We got up promptly this morning and after a quick breakfast I reversed us back to Boot Wharf for our engine servicing – it needs it every 250 engine hours, and we are over 500 now. The owner had phoned and told us to come “in the morning” but no times had been mentioned. Once we’d moored up the friendly chap who I’d spoken to before appeared and asked if we were in a hurry. We weren’t, so he said he’d come back after his break – in about an hour – but we should run the engine for fifteen minutes to warm the oil and help it come out.
When he’d finished, he lined up all the boxes of filters for me to photograph. He suggested we should go to a car parts maker in the coming months and pick up compatible filters for our next service, which should save us some money. I did as he suggested, but also compared the numbers to the ones in the engine manual – they don’t match up at all! Still the engine seems to run perfectly with the new ones, and he has tightened up a couple of belts which has also reduced some squeaking noises.
Clare got back from shopping for provisions just as we’d finished, so we set off back to our previous mooring to decide on our next actions. She’d been back to the convenience store on Prince’s Street (one prince, his street). While we were there last time, somebody had told us they did fresh samosas but we hadn’t seen any. This time Clare was given a menu of take away food to order. So back at the boat she spent some time deciding what to have, researching the named items and guessing what we’d like. She phoned the order through and collected. We had more than we could eat for a surprisingly low price – what an excellent service.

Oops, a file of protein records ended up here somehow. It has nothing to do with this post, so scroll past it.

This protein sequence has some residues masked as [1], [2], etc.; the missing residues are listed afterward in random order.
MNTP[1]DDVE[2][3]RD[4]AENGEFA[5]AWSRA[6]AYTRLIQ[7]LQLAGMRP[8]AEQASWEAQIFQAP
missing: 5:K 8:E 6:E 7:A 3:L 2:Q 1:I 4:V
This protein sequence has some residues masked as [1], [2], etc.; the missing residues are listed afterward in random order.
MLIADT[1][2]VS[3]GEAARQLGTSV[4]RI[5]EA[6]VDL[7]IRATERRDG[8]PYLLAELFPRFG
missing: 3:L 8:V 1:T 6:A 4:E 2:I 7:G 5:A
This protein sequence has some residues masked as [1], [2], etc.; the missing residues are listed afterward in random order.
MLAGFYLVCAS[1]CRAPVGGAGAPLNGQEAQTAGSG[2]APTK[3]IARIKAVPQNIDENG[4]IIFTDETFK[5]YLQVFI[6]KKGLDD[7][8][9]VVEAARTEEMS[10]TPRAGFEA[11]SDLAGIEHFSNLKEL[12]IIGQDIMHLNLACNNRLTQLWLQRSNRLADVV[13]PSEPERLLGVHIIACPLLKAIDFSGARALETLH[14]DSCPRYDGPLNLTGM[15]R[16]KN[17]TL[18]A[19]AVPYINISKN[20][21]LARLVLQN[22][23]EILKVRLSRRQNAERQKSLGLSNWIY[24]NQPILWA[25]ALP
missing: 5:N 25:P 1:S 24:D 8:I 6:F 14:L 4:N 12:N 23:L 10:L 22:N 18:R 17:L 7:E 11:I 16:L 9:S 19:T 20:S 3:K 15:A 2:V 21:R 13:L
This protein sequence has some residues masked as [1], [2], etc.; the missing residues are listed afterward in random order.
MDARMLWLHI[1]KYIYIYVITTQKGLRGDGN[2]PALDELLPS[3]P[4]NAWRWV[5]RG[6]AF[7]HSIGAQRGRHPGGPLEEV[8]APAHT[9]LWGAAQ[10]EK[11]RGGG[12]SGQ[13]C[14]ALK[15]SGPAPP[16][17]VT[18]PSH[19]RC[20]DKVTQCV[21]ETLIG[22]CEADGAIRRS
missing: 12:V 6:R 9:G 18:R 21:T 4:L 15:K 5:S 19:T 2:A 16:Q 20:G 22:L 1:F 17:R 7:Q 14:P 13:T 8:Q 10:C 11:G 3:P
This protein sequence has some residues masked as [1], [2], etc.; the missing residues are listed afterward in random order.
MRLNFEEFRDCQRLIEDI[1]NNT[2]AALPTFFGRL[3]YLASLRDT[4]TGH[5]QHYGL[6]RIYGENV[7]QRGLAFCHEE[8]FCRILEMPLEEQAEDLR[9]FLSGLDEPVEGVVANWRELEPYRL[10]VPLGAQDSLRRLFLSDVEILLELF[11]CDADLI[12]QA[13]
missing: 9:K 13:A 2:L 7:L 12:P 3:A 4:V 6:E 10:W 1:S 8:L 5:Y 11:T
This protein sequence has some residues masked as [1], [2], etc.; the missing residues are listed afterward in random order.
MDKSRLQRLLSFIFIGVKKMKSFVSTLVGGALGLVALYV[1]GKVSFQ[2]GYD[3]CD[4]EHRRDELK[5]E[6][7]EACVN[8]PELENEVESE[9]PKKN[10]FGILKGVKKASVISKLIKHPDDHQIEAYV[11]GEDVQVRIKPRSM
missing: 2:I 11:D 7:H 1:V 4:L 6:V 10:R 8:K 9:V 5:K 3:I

We had been planning to explore the Ashby Canal but the guy at the boatyard reckoned it could be difficult with the low water. We were reluctantly considering taking this local advice. However, in the last few day I have several times noticed a boat we hired many years ago. It is based on that canal, so it ought to be navigable that far at least. We decided to give it a go and turn back, or even reverse back, if necessary.
The Ashby-de-la-Zouche Canal (as it is almost never called) starts with a narrow and awkward junction and runs through the Leicestershire country. It is now eight miles shorter than when it was first built, but it never went as far the town it is named after. The canal immediately feels very rural compared to the one we just left. The water is undoubtedly low, but we had no difficulty making progress. I heeded the advice to “keep to the channel”, the sides look very shallow, often more like beaches. The mileposts are very clear about the distances, but nothing else – and you have to subtract eight from the right hand number.
We found a rural mooring with some other boats. The condition of the canal means that mooring points are worth looking out for, much of the canal bank will not be suitable. I spent some time reprogramming the boat control panel. I’d discovered last time we had a service that the logic to flash a warning worked, but the reset button didn’t appear. Last time I discussed this with Rob and found a workaround. This time I think I found a better fix. At least when I applied it the reset button appeared, and when I pressed it, the flashing stopped. It will be another 250 engine hours before we know if it comes back on again – more than a year I expect.
Clare made a dahl to stretch the leftovers in to a delicious evening meal. We spotted a crack appearing in another of our dinner plates. We perhaps need another dinner service – more charity shop hunting required. We went for a post-prandial stroll along the canal before dark, saying hello to our neighbours through the hedge.